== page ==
mh + ind. "[every spirit that does] not [acknowledge]" - Incorrect grammar since it should be ou + ind. Are we missing something? See Culy who notes that it is classical usage where a subjective is being expressed.

ek + gen. "from [God]" - out of, from [God]. Expressing source / origin.

kai "-" - and. "Rather, this is the ....."

touto neut. "this" - The neuter indicating the whole of 3a, a spirituality that fails to acknowledge Jesus, so "it is rather", Brown; "rather, such spirituality is ....."

to "the spirit" - the. This pronominal article stands for "the spirit", as NIV; "is an Antichrist type of spirituality."

tou anticristou (oV) gen. "of the antichrist" - The genitive is ablative, expressing source / origin; "the spirit sourced from the antichrist." As Antichrist possesses Christ-like features, so a person's spirituality may seem like it is sourced from God, but may well not be divine in origin. "Such spirituality is an Antichrist type of spirituality, a spirituality that looks genuine, but isn't."

o} neut. pro. "which [you have heard is coming]" - Accusative of reference. This pronoun being neuter, indicates that it does not refer back to either "the spirit", or "the antichrist", both being nominative, but rather the situation where evil covers itself in the cloak of goodness. "Which situation / fraudulent revelation of evil in the guise of goodness / antichrist type of spirituality / .... you have been told ...." = "you were told [heard] that this situation was to come."

oJti "-" - that [it comes]. Here introducing a dependent statement of perception, "you have been told [heard] that it comes"; "it was coming", Moffatt.

hdh "already" - [and now is] already [in the world]. The situation is even now in the world. "It is in the world already", Junkins.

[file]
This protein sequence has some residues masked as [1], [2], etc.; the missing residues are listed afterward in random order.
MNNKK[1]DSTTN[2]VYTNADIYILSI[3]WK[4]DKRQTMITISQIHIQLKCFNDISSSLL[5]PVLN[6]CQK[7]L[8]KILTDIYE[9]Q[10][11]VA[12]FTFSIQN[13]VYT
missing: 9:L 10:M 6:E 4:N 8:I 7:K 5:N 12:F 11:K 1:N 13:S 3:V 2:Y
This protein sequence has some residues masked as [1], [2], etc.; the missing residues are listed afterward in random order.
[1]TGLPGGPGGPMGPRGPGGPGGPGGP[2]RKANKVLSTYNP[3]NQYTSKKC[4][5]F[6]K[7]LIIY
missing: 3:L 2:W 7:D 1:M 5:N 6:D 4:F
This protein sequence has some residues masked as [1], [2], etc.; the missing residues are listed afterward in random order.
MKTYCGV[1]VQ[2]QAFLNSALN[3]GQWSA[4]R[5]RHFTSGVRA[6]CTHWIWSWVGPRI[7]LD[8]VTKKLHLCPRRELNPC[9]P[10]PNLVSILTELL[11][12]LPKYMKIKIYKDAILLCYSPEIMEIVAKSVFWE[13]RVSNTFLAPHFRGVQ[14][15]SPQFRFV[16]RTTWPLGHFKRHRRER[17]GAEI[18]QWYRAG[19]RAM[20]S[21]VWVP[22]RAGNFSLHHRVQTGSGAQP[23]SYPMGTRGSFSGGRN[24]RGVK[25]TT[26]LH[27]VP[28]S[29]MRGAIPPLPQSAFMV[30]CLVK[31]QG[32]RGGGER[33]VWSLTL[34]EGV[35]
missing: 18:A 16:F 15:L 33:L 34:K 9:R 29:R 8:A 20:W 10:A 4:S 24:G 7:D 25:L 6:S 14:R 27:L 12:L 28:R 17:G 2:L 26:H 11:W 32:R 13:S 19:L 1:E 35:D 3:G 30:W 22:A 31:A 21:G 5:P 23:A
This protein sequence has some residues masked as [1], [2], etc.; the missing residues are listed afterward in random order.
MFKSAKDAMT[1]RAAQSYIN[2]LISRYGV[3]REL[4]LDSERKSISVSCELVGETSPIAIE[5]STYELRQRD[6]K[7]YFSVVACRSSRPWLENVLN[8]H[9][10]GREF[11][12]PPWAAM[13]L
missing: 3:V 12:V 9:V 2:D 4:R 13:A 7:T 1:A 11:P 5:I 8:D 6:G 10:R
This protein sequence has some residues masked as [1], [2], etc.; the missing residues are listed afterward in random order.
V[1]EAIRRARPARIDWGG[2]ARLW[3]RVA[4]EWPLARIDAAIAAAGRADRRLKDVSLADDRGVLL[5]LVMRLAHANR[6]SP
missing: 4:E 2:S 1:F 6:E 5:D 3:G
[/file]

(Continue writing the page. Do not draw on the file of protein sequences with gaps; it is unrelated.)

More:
en + dat. "in [the world]" - Expressing space / sphere.

 
v4

ii] The assurance of spiritual discernment, v4-6. Again, affectionately addressing his readers, John expresses his confidence that they have rejected, and will continue, to reject ("overcome"), the approaches of these "false prophets", and this because his readers rely on the living God. The resources of our God far outstrip the resources of the antichrist and his minions.

uJmeiV "you" - The position in the Gk. text is emphatic.

teknia "dear children" - By addressing his readers this way John serves to underline what he is about to say. "Little children", Brown.

ek + gen. "from God" - out of, from. Probably "you belong to God", Zerwick, see above. Being "from God" means that a person is "a child of God / born of God", and this because they confess Jesus.

nenikhkate (nikaw) perf. "have overcome" - you have overcome, conquered. The perfect tense again expressing a present state resulting from a past action. Probably "overcome" in the sense of rejecting the heretical teaching of the secessionists that deny Christ, so Kruse.

outouV "them" - Having referred to the present situation were an antichrist type of spirituality exists, John now refocuses on the individuals, the "them", the antichrist type spirits, those whose spirituality looks the part, but is not sourced from God. "You have overcome the appeal of such persons", Junkins.

oJti "because" - that. Here expressing cause/reason, as NIV.

oJ "the one who" - he. "He who is in you" is presumably God, but see below, and "he who is in the world" is "the Evil One", "the Prince of this world", cf. John's gospel.

en + dat. "in [you]" - Here locative, as NIV, although probably in a distributive sense, referring to the Christian community. It is usually argued that the Spirit is intended, possibly Jesus, but not the Father, since when referring to the Father the wording is not "to be in", but rather, "to abide in", so Brown, Bruce. It does seem though that John is simply referring to the indwelling presence of God facilitated by the Spirit, cf. 4:13.

meizwn comp. adj. "[is] greater [than the one who is in the world]". Not greater than the antichrist, so Phillips ("far stronger than the anti-Christ") since the secessionists are only like the antichrist. Rather, John obviously has Satan in mind, so Brown, Marshall, Schnackenburg, Kruse.

oJ art. "the one who [is in the world]" - The article serves as a nominalizer turning the prepositional phrase en tw/ kosmw/, "in the world", into a substantive. "The one in the world is antichrist and the beings or forces he commands", Yarbrough.

 
v5

These "false prophets", with their elite spirituality, can be identified as people of the world because they speak from the world's point of view.